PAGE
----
Visual Calculus in Photography Spotlight 1


March 3-31

Opening March 3 from 6-9pm

Alain Laforest | Catherine Aboumrad | Daniel Miller | Guy Glorieux | Guy Lafontaine

Jean Lauzon | Marie-Reine Mattera and Emmanuel Joly | Robert Slatkoff


“Visual Calculus in Photography” is a one-time reunion of a chosen group of talented photographers who have built for themselves a solid reputation through their personal research, exhibition, writings and publications.

This exhibition emphasis the importance of image construction/composition in photography. A visual space where each photographer places the various elements that they wish to photograph in an orderly/chaotic fashion. A clear aspect of visual balance, a unique set of geometry rules, a distinct set of elements juxtaposition is present for each image.

For each photographer, a complex mental equation gets resolved when constructing their various images. As if, they get both sides of the complex visual equation at hand resolved, in perfect balance. An equation for which only they have the solution.

Guy Lafontaine


How do you begin to construct an image?

I do not see image creation as an easy thing, it’s a journey. I first need to be in the proper mind set and absolutely need to have the appropriate light. I try to be in an open state of mind where I leave the door wide open for whatever comes my way. Once something gets my attention, I will proceed to mentally construct an image and then proceed with the picture taking part. Both sides of a mental equation become perfectly balanced, the visual puzzle is resolved. Part using formal image composition rules and part letting my instinct take over. The hunting and catching is not always fruitful, but rewards me with when I least expect it.

Catherine Aboumrad

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How do you begin to construct an image?

Before the image, there is a strict protocol. The medium format film camera is placed on a tripod whose head is free to rotate. Every 10 minutes, I push the camera to turn on itself, and leave it to stop in a random position. This game lasts an hour, the time of the photographic exposure. The parameters are always the same: a film speed of ISO 100, an aperture of F/22. To be sure to have the greatest depth of field possible and that all elements in the image are in focus, I use the hyperfocal distance. I have mindfully chosen the protocol for making the image and I have studied with care the routine to adopt, therefore I suffer the results of my own parameters.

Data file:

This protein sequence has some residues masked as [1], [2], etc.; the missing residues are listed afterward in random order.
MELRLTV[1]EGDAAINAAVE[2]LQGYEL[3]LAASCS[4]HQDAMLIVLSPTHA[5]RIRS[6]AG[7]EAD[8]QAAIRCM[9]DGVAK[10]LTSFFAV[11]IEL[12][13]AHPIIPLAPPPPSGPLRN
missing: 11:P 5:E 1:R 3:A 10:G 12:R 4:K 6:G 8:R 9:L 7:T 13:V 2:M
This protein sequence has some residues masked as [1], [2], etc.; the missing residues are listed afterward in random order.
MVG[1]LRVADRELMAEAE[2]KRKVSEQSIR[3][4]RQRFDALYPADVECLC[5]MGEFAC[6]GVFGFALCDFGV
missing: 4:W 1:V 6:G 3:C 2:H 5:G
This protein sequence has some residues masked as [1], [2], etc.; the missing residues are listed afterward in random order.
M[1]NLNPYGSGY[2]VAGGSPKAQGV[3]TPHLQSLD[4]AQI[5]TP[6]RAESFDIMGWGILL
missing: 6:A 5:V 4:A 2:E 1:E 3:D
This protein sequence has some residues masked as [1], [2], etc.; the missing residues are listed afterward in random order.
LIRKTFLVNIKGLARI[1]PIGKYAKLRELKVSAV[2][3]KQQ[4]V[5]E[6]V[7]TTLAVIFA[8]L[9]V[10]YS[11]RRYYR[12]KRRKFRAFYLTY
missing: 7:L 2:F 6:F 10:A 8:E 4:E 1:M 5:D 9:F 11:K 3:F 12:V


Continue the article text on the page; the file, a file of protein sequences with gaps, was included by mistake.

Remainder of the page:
Daniel Miller

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How do you begin to construct an image?

When taking pictures, the different elements which will compose my scene are not already in their particular places. Indeed, I have in mind a potential image which is actually created slowly in relation to a specific spot of the scene. This could be a passerby who will arrive at my focus point in a few seconds. It could also be a car that will certainly have had the time to pass by – or not – my point of interest. Of course, I have to adapt to either possibility. Sometimes it is a point at which two people should meet and look at each other for a fraction of a second. This is how a potential image arises in my head which only becomes a reality the moment I snap the trigger. My photographs are opportunities that I anticipate, and then, try to cease upon.

Guy Glorieux

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How do you begin to construct an image?

When I look at my photographs, I find they are the result of a complex process that brings together the Heart and the Mind, the Why and the How, the Spirit and the Matter in a unique combination.

It was Sam Tata, I believe, who once said that to make an image it takes a photographer, a camera and a subject … willing to be photographed. More important, in my mind, in the construction of a significant photograph it is the emotional charge which arises between the photographer and the scene being photographed. It is this charge which in turn will reach the viewer.

Once established, the photographer’s vision must be transformed into a printed image. It requires decisions about what kind of camera, what optical characteristics (telephoto or wide-angle), what medium to record and print with (pixels or silver), what size the final work? Will it be a color or black and white photograph? This is the mechanics of image-making and the way these questions are answered will have a big impact on the outcome.

But, in the end, what really counts is the “love-factor” binding the subject and the photographer at the instant when the shutter is triggered.